Also, the Learning Team handbook and tools were introduced and teams were assigned. The required readings, class discussions and sharing of experiences were valuable in learning more about these topics. The 9-step problem-solving model is a valuable, systematic tool used to identify the real problem and make an intelligent decision. This process guides you to look at creating future solutions and not just solving past problems.
Click here for an activity for a faculty meeting on the role of human needs in conflict. Skills Effective implementation of conflict management strategies requires various skills and abilities for addressing conflict.
Training in the various skills sets below will assist individuals in more effectively managing these types of encounters. The core abilities and skills include: Orientation skills include values, beliefs and attitudes that are compatible with effective conflict management.
Understanding own values and beliefs Understanding how attitudes and beliefs about conflict, justice, and respect affect how we deal with conflict Perception skills include the understanding that conflict lies not in objective reality, but in the perceptions that individuals have of that situation, circumstance, or event.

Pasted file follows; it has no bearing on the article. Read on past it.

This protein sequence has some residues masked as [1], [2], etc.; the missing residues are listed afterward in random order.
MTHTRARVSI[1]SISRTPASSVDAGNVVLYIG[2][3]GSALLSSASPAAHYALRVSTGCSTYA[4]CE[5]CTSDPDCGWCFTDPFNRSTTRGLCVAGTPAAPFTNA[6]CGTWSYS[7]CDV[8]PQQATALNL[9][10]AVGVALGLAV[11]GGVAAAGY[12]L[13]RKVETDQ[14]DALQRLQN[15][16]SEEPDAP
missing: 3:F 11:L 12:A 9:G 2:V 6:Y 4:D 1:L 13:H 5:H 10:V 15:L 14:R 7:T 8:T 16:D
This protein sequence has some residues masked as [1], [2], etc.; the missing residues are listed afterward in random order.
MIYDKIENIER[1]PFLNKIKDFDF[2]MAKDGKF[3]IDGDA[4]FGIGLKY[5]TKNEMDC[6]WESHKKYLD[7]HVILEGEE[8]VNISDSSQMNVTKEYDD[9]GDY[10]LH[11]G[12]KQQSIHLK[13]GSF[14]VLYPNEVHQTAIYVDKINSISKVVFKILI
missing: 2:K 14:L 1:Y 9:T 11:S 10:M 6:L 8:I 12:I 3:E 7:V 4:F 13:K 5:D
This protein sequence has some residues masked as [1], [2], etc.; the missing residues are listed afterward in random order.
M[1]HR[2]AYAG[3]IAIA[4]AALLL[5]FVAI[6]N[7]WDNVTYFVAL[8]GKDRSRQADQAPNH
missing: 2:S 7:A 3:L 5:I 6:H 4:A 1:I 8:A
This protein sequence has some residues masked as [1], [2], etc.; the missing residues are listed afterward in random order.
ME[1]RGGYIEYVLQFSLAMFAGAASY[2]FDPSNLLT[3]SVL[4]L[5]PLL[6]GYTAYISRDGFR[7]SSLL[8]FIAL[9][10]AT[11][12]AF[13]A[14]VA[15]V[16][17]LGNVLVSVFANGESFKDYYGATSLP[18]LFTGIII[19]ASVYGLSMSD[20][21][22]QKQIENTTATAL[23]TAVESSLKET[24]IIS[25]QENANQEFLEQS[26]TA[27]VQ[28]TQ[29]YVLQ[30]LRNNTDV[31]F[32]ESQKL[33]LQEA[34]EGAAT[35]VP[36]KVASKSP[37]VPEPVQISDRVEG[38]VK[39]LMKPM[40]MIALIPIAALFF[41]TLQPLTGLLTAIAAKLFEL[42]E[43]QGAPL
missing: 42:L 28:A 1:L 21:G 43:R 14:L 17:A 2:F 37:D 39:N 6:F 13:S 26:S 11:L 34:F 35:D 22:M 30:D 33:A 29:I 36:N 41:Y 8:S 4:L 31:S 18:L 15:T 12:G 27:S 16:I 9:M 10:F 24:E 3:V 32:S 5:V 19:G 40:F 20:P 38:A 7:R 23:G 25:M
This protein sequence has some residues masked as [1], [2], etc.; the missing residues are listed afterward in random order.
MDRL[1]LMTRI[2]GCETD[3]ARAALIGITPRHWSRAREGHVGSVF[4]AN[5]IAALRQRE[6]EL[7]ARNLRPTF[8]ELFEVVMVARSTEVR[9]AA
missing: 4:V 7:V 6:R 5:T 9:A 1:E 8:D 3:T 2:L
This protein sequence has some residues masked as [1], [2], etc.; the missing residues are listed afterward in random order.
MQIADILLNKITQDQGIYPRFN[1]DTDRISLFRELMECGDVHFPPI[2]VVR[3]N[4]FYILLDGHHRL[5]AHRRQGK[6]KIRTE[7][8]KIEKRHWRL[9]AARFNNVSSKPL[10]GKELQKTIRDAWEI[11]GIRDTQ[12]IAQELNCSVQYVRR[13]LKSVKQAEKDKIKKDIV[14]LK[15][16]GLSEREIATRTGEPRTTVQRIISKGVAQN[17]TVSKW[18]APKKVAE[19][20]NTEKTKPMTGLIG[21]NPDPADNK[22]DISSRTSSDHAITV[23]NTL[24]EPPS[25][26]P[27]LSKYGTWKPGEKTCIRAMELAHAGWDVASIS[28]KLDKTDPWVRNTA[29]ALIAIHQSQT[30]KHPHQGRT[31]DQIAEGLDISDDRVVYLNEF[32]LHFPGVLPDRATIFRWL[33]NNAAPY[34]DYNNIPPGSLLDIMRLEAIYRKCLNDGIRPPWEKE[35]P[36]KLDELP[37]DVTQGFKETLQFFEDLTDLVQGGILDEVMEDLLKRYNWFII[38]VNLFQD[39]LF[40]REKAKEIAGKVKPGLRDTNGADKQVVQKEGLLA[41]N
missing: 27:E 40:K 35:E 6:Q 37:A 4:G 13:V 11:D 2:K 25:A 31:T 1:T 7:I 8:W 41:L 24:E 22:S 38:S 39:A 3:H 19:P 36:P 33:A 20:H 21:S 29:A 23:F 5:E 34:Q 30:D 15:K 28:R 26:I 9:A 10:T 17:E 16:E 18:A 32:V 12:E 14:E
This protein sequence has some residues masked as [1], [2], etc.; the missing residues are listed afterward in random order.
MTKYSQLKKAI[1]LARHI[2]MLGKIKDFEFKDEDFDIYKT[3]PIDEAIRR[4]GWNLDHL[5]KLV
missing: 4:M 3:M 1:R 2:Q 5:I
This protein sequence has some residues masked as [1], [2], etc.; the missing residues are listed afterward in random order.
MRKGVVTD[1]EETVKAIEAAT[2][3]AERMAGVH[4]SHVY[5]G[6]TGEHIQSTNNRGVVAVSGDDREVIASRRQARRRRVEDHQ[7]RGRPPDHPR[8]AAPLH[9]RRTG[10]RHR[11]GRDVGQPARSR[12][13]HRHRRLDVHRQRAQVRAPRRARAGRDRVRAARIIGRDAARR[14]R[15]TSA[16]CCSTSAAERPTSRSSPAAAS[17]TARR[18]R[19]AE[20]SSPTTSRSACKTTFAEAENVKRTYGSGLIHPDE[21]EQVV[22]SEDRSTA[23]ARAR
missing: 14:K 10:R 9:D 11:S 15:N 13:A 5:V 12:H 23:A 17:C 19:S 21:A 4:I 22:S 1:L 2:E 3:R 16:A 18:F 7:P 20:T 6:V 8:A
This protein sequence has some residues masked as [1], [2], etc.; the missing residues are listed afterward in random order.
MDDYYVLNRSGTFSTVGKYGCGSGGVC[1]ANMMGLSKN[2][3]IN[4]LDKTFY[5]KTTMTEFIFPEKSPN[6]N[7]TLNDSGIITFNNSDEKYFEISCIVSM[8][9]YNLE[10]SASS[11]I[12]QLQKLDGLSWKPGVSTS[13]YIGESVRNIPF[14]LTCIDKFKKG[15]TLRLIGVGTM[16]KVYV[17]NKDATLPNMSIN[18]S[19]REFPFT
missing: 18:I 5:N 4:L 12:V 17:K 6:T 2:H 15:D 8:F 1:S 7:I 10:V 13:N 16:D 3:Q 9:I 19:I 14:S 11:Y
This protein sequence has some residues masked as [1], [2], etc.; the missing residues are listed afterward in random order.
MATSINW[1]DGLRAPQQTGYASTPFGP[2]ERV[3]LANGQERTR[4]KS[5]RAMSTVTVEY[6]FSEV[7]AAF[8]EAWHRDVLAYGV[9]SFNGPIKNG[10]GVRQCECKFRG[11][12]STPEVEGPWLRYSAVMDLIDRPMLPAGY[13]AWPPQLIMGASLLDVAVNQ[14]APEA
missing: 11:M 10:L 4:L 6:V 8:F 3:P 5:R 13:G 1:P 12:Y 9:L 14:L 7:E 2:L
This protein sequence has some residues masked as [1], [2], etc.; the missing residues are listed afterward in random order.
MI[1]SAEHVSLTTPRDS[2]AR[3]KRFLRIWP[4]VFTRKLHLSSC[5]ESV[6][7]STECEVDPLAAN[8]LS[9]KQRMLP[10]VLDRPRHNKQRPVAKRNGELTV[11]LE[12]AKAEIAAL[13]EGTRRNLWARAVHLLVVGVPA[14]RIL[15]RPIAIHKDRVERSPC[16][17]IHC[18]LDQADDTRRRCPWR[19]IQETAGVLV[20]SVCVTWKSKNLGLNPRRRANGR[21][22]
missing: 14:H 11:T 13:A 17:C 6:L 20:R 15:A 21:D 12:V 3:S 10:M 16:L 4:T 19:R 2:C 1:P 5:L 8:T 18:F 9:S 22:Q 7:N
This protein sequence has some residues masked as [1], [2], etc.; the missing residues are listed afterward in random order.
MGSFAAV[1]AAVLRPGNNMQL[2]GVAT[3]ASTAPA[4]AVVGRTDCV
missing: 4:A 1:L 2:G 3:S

Perspective-taking abilities that include cognitive and affective perspective-taking Click here for more information on perceptions. Emotional skills include behaviors to manage emotions and feelings such as anger, frustration, hurt, fear, confusion and other emotions effectively.
Communication skills include listening and speaking which allows for more effective exchange of facts and feelings.
Active listening Ability to use non-defensive language and behavior Ability to articulate your view of the situation and interests in decision Click Managing conflicts and negotiating effectively essay for more information on communication skills.
Creative-thinking skills enable individuals to find new ways to view and address challenges as they arise. Creative thinking skills include: Ability to contrast and compare data Ability to predict and analyze situations Ability to construct and test hypotheses More information will be provided in Day 2 on Curricular Infusion on how these skills can be integrated into the various school curriculum subject areas.
Basics of Problem Solving Two goals of a school conflict management program are preventing unnecessary conflicts and trying to achieve mutually agreed upon solutions when conflicts do occur.
Having considered skills necessary for conflict management, processes to put these skills to use can be explored. Employing conflict management skills along with these structured processes can lead members of the school community beyond simple compromise solutions to agreements that are mutually satisfying to all parties.